The first week of the Fantasy Baseball season is in the books and there is already a lot to talk about. Aces have underperformed almost universally and Trevor Story is already working on his second career MVP. Injuries have wreaked havoc on some teams, as high caliber Fantasy options such as Shin-Soo Choo and Ben Revere have hit the DL.
It’s not all bad though, as we have seen pitchers who were somewhat of an afterthought in many drafts impress in their first few outings, including Aaron Nola, Vincent Velasquez and Matt Moore (among others). Young and intriguing players are getting a chance to show their skills, including Michael Taylor and a few other players who will be discussed in further detail below.
A final thing that has stood out in the first week and a half of the season is the amount of good Fantasy options on bad teams. Teams like the Phillies and Brewers have a lot of intriguing players on their team who don’t get the attention they deserve because their team stinks.
There aren’t a whole lot of stats and trends to cite yet, so with that, I will again caution to not overreact to early season hot or cold streaks. Most of them will even out in the next week or two. Trying to take advantage of owners who do overreact is a good way to gain an advantage for the rest of the season, so it could be worth throwing out offers for players who have underachieved such as Zack Greinke.
Here are some of the biggest ongoing stories in both real and Fantasy Baseball.
Fantasy Baseball Hot Topics
Nomar Mazara and Mallex Smith Get the Call
Nomar Mazara has lived up to the hype thus far since being called up this weekend. However, the question most pressing question is what his long-term playing time this season will look like and how it could affect other Fantasy assets on the Rangers.
Shin-Soo Choo is set to miss 4-6 weeks with a calf injury, but it certainly seems as if he should get his starting job back when he is physically capable. It’s difficult to see Ian Desmond moved out of the lineup with his power potential unless he struggles throughout early season action.
With that said, it’s going to be a crowded outfield when Choo is able to return. It is possible that Elvis Andrus gets traded and Ian Desmond moves back to shortstop, though based on Desmond’s defensive woes there last season, that seems unlikely. That leaves Mitch Moreland and Delino DeShields as the most likely to lose playing time. DeShields would present the bigger problem because of his stolen base production.
If possible, do your best to stash a speedy replacement. Jarrod Dyson could be a nice option in the event DeShields loses playing time. Of course, this is all assuming that Mazara keeps the job, which at this point I think we have to.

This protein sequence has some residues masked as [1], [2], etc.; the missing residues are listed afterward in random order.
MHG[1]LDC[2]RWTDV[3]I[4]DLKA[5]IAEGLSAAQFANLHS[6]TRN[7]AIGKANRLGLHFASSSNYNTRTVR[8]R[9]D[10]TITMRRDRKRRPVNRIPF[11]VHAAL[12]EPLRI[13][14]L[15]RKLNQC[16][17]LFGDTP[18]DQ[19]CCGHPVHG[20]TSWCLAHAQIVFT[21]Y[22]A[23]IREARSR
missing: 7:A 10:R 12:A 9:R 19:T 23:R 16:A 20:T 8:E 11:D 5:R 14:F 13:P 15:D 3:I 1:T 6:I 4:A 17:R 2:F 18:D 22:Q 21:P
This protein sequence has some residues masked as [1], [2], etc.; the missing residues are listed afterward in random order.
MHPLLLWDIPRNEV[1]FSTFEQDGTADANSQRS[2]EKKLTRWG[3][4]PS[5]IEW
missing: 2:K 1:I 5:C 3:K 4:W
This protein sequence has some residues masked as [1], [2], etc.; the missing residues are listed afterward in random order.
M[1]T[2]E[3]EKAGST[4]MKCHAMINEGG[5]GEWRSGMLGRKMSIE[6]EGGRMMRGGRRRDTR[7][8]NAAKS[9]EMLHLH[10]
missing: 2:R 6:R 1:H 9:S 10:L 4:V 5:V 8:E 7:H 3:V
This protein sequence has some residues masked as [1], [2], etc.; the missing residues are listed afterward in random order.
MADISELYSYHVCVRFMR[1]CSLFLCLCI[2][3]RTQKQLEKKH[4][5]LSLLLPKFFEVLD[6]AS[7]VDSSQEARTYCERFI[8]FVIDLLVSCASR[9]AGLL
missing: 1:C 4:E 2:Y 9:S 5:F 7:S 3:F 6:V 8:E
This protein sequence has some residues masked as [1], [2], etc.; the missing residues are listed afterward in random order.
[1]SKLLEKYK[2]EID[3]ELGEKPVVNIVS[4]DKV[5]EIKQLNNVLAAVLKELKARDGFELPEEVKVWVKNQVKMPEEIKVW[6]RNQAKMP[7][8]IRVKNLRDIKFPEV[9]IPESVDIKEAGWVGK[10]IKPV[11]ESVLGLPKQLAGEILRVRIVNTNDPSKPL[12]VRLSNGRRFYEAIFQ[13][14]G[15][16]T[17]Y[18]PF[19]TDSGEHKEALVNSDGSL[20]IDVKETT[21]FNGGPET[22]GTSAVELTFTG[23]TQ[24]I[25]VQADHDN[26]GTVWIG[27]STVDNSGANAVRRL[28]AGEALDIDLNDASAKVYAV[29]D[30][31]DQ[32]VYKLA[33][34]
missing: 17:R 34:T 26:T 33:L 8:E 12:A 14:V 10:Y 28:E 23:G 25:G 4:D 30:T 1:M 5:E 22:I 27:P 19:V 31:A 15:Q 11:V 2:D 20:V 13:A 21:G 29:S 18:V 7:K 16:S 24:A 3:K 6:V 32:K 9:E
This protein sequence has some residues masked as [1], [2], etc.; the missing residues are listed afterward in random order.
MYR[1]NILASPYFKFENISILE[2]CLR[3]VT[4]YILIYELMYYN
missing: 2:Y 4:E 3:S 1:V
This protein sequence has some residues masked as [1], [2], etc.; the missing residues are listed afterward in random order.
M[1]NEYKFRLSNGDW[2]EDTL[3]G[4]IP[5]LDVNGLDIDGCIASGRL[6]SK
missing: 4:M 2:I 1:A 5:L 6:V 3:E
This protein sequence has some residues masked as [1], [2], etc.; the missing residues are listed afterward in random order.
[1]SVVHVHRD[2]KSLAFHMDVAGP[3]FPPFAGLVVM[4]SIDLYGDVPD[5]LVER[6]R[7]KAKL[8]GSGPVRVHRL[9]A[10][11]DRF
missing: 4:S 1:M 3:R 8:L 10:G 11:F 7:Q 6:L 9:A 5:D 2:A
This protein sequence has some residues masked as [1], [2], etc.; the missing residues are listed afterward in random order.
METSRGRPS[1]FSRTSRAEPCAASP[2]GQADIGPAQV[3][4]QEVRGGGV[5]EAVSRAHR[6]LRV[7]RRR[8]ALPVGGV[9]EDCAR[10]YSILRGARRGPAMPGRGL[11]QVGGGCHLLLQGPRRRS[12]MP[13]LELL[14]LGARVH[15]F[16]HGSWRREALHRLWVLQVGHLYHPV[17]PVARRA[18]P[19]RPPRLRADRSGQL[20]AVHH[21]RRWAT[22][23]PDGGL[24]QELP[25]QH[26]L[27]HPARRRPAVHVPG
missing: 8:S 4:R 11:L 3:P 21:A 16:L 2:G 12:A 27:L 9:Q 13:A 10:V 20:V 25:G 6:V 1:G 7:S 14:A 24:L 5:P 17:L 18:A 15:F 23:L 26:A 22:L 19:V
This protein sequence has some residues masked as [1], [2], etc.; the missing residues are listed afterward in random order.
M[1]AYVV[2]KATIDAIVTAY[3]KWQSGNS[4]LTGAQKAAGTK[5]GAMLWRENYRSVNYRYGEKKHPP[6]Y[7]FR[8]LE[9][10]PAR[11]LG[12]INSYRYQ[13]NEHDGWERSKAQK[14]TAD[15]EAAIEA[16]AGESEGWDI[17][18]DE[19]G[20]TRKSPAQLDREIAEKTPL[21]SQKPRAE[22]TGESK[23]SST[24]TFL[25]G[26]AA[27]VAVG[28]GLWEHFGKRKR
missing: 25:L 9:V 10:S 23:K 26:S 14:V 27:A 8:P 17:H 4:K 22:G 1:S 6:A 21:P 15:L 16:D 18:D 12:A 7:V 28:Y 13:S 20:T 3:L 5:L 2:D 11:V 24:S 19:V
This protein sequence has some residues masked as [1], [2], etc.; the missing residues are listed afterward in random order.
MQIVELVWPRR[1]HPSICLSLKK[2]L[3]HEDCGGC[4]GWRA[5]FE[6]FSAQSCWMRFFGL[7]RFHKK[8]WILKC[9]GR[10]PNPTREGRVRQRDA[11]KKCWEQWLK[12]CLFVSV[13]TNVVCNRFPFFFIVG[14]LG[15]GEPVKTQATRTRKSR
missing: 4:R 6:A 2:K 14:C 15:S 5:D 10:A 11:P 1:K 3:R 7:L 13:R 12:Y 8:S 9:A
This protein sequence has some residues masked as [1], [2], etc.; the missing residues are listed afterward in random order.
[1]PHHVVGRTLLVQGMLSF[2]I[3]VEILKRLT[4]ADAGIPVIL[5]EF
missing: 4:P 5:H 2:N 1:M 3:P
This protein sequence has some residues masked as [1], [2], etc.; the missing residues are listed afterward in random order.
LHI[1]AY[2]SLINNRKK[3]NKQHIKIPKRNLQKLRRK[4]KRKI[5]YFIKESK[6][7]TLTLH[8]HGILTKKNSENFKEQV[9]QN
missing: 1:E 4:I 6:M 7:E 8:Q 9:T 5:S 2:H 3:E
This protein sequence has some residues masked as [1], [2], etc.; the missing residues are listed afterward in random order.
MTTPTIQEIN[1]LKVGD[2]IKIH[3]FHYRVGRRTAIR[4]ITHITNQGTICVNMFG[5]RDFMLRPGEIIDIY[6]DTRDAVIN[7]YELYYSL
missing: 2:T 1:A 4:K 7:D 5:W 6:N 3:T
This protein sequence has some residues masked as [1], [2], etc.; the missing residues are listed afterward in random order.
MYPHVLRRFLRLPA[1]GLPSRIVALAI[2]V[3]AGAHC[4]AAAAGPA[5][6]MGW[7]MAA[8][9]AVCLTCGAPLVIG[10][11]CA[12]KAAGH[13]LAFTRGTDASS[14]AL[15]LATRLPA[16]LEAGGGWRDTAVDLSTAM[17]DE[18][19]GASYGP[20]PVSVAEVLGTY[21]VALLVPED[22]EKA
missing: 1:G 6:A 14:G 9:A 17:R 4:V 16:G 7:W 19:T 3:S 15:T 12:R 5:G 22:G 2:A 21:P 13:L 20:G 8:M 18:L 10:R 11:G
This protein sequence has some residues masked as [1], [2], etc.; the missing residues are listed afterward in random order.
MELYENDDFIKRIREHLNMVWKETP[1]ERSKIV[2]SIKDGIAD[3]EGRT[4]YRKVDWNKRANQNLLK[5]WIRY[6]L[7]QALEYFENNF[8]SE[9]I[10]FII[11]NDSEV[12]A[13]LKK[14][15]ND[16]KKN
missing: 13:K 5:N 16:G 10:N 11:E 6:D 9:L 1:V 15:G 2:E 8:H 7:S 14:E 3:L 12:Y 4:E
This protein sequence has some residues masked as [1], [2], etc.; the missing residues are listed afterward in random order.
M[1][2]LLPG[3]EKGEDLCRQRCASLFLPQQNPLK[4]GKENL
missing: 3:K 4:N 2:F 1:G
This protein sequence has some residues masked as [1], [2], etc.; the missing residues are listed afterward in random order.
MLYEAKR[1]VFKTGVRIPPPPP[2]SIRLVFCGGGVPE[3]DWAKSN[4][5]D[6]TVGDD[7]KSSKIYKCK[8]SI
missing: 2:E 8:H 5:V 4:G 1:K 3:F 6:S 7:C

The situation is fairly similar in Atlanta where Mallex Smith has found his way into the lineup due to a DL stint for Ender Inciarte. He seems much more likely to lose his job than Mazara, though Hector Olivera could return to third base and bump Adonis Garcia to the bench. This would open up an outfield spot for both Smith and Inciarte.
As far as the production you can expect, Smith is a stolen base machine. He had 57 steals at Double-A and Triple-A last season and had 92 between rookie ball, High-A, and Low-A in 2014. Don’t expect those numbers, but if you are looking for steals, Smith could be a great pickup as he should be a regular in the Braves lineup for now.
What’s going on with Miguel Sano?
Miguel Sano hasn’t had an ideal start to the season as he is hitting just .136 with zero home runs through April 11. There are concerning peripherals in play, notably that he has made only 54.8-percent of contact on pitches in the strike zone and has a swinging strike rate of 18.6-percent. Even so, this could present a nice buy-low opportunity as there could be any number of things that are holding Sano back.
The first is that this is an incredibly small sample size and if he hit .136 over a 26 PA stretch in August, it would barely be talked about. Another possibility is that he is getting used to playing right field defensively and that has carried over to his performance at the plate. This is often suggested for players who slump when they switch to new positions.
Further, there is a positive spin to his peripherals cited above in that Sano is actually swinging at pitches outside the zone less, and when he is swinging outside the zone, he is making more contact. Once he begins to make more contact in the zone, which he should as the season progresses, he may actually improve on his strikeout rate from last year. Swings and misses will always be a part of Sano’s game, and a big one, but don’t panic on his start to the season.
Unfortunately, there isn’t a whole lot of advice to pass on with the Adam Jones situation. He hasn’t had a plate appearance since April 6, but came into the game as a defensive replacement on April 11, which means they can no longer back date a potential DL stint to April 6. These situations are incredibly frustrating as we experienced this with Devin Mesoraco last season, and it makes little sense from a real baseball perspective.
Regardless, as Fantasy players, we must adjust. Obviously, Adam Jones can’t be cut so do your best to stay updated on his status and find a replacement for him. He has participated in warm-ups and has done some baseball activities which suggests this situation could resolve itself soon. At least we can hope.